They were not, really, snubs; more like unavoidable omissions.
Carlos Boozer, certainly, and Mehmet Okur, possibly, deserved to be All Stars in 2007, and so they were, which helped the argument against young Jazz point guard Deron Williams.
The best argument against another guard that season was against Spurs point guard Tony Parker, but Parker had made the team the year before. Also, Parker was riding that insulting wave of late discovery to which Western Conference players often are subjected (Boozer, Elton Brand, Brandon Roy). Besides, the Spurs leaned on Parker that spring and Parker won the NBA Finals MVP award.
But Parker might not have been the best point guard in those playoffs.
Williams, in his second NBA season, scored 19.2 points, dealt 8.2 assists, shot 45.2 percent from the floor and grabbed 4.3 rebounds per game as Utah made it to the conference Finals (Okur disappeared in the postseason). Williams' name was made, and he has been an All Star three times since.
Six years later, Stephen Curry has used a playoff surge to make his All Star exclusion look just as embarrassing.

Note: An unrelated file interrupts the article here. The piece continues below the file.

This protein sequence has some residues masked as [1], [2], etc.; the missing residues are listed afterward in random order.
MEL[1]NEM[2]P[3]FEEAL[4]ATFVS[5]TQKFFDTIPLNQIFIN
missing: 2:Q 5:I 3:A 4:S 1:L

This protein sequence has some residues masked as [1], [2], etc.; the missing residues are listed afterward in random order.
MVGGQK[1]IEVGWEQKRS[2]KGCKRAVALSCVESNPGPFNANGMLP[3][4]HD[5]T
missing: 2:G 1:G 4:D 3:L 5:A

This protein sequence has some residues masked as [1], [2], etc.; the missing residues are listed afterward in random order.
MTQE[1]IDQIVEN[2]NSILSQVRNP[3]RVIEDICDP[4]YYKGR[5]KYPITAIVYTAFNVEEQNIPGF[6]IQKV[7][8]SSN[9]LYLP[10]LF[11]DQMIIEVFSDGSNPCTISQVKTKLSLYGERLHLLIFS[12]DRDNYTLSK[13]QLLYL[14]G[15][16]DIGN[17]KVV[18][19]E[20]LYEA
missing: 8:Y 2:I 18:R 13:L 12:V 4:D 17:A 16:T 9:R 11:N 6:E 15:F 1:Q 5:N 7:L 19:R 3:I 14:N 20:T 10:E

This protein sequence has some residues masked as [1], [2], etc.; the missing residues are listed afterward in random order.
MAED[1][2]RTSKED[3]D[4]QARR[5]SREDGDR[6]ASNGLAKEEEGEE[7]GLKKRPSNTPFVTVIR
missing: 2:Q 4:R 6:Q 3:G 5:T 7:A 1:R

It was forward David Lee, not Curry, who represented Golden State in Houston this season, but the debate was: Did Lee deserve an All Star debut more than did Curry?
Both, certainly, could have gone, but it that was not going to happen this year for a lightly-regarded Warriors team. Lee– a deceptively effective, lefthanded embodiment of basketball efficiency – got the nod. Lee's appointment was sort of a lifetime achievement award, considering Lee, in his eight season, was averaging a double-double for the fourth time and was averaging at least 18 points a game for the third time.
But Curry, in his fourth season, clearly was the team's soul … and was shooting 45.1 percent from 3-point range and taking more than seven 3's per game. Perhaps the Western Conference coaches knew that, as with Williams, Curry's day would come.
A lot of them should come.
Curry averaged 23.4 points, 8.1 assists and 1.7 steals in Golden State's 12-game postseason ride, which the Spurs ended last night.
(ital.) And he did it without Lee. (end ital.)
A torn hip flexor limited Lee to 65 minutes in six playoff games. He probably shouldn't have played that much.
Curry, in his absence, was positively brilliant.
How much so?
Well, the Spurs began face-guarding Curry after the he averaged 26 points and hit 16 of 39 3-pointers in the first four games of the team teams' semifinal series, which then was tied, 2-2.
His chronically aching ankles howling, in the final two games Curry managed 31 points on 14-for-49 shooting, and he made just 3 of 15 3-pointers.
MVP candidate? Next season.
For the record, the guard selected over Curry to go to Houston this season was … Spurs point guard Tony Parker.
Who, by the way, appears on his headed toward another Finals MVP.